Delta ordering new passenger jets
ATLANTA -- In pep rally style, Delta Air Lines' new chief announced Thursday to cheering employees that the carrier plans to order 10 of the new Boeing 777 wide-body aircraft.
"This is truly state of the art," Leo F. Mullin, Delta's president and CEO, told up to 4,000 pilots, mechanics, flight attendants and other workers packed into the technical operations center. "This will really help move us forward."
The Boeing 777-200 is a long-range version of the world's biggest twin-engine jet and has 305 seats. The first new planes are expected in late 1999. Delta took options, or reserved production slots, for 10 of the 777s last spring. Delta has another 20 options, plus the possibility for more, on the 777 craft.
The orders are part of an earlier-announced 20-year deal with Boeing that includes 106 firm aircraft orders totaling $6.7 billion, plus options.
The announcement was the first large employee meeting addressed by Mullin, a Chicago utility executive chosen in August to lead the carrier. Mr. Mullin repeated pledges to make the airline's management more inclusive and to build morale while improving Delta's customer service performance.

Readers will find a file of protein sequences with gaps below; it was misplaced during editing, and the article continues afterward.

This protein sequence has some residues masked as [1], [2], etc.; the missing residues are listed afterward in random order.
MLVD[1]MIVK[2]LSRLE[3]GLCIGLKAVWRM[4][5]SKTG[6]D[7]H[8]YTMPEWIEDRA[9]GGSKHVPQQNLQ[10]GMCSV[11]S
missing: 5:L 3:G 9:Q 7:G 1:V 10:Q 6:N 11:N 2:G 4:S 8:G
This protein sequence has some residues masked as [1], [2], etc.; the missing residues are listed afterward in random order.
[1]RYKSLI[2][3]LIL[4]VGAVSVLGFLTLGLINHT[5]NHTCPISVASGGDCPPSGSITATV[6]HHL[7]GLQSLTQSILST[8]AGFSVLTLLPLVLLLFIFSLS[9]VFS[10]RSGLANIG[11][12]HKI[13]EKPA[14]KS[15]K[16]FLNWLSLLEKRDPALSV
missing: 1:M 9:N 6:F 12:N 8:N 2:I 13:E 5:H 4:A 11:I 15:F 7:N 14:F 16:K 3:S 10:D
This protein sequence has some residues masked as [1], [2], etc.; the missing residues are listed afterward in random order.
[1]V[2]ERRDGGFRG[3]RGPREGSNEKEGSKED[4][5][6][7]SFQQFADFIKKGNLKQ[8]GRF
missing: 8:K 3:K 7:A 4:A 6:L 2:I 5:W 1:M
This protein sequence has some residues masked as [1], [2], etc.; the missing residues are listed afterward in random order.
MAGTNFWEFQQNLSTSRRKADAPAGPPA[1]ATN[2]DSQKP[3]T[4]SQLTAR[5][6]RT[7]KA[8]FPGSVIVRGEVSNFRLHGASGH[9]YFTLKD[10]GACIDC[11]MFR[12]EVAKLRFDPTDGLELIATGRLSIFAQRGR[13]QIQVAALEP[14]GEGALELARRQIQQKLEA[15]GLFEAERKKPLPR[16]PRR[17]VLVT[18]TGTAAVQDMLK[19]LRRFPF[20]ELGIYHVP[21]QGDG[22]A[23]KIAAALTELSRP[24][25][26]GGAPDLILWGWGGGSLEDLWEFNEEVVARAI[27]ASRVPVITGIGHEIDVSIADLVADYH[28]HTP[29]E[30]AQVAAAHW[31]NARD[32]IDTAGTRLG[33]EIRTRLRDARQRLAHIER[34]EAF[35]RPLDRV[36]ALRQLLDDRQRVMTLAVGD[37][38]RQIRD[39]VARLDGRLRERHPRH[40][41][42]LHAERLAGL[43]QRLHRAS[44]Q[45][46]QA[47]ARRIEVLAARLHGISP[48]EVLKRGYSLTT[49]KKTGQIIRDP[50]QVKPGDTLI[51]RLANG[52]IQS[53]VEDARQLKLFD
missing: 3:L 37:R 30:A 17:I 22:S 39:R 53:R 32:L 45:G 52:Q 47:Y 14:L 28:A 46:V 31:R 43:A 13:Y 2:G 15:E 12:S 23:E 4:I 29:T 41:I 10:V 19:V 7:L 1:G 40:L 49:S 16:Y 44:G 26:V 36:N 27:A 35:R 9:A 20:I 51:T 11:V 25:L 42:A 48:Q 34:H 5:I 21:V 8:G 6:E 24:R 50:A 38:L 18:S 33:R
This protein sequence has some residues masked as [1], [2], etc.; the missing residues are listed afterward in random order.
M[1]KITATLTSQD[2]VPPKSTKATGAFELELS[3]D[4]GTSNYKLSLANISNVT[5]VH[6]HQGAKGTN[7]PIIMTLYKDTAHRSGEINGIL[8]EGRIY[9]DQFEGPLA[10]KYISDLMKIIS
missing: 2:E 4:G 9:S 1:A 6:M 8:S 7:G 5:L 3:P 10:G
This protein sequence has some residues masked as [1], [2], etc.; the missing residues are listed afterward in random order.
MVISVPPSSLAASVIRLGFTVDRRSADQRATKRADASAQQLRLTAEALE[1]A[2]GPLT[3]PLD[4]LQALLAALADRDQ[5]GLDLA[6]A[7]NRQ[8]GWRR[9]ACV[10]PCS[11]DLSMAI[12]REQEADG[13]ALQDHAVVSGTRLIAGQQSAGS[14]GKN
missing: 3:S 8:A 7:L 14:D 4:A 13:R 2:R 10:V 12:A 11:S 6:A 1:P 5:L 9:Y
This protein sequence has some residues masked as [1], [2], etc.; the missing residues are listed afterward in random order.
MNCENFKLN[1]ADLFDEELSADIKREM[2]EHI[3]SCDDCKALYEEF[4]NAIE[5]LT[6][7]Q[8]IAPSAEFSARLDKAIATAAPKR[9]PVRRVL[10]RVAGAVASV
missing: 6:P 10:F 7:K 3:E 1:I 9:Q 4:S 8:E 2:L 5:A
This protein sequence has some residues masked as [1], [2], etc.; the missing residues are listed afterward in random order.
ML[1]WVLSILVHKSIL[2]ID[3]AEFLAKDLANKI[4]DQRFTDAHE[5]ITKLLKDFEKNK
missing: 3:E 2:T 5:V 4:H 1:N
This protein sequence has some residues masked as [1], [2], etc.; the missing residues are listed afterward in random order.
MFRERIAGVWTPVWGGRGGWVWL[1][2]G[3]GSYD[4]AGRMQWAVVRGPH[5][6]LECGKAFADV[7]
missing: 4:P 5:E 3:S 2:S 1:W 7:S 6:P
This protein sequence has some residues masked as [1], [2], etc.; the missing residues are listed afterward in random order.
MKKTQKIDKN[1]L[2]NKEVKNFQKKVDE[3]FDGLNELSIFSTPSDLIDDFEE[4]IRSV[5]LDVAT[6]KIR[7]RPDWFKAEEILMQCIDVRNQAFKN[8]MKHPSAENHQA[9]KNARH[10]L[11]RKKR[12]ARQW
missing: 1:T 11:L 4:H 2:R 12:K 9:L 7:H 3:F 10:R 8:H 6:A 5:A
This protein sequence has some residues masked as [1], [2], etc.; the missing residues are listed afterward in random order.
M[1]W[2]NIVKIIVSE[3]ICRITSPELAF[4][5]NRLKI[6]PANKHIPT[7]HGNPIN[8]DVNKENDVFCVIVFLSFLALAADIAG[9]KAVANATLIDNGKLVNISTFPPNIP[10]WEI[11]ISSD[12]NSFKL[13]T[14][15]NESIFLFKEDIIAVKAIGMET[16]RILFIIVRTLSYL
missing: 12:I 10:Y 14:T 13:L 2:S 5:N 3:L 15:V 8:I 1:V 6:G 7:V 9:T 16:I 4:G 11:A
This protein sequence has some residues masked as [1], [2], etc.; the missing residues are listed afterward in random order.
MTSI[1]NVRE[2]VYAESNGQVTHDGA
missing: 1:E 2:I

"We all need to work better as a team," Mr. Mullin said.
Scott gets massive severance package
NASHVILLE, Tenn. -- Columbia/HCA Healthcare Corp., which owns Columbia Augusta Medical Center, agreed to give Richard Scott a $9.9 million severance package when the nation's largest publicly traded hospital chain forced him out as chief executive officer, according to federal documents filed Thursday.
Mr. Scott received a lump sum payment of $5.1 million when he resigned July 25 under pressure from Columbia's board as a federal fraud investigation began engulfing Columbia, according to the Securities and Exchange Commission filing. Over the next five years he'll collect another $4.8 million through annual consulting fees of $950,000.
Mr. Scott, who co-founded the $20 billion company a decade ago with two Texas hospitals, was making a base salary of $900,000 a year.
David Vandewater, the Columbia president and chief operating officer who was forced out with Scott, received a one-time payment of $3.24 million, and will get $500,000 a year for consulting.
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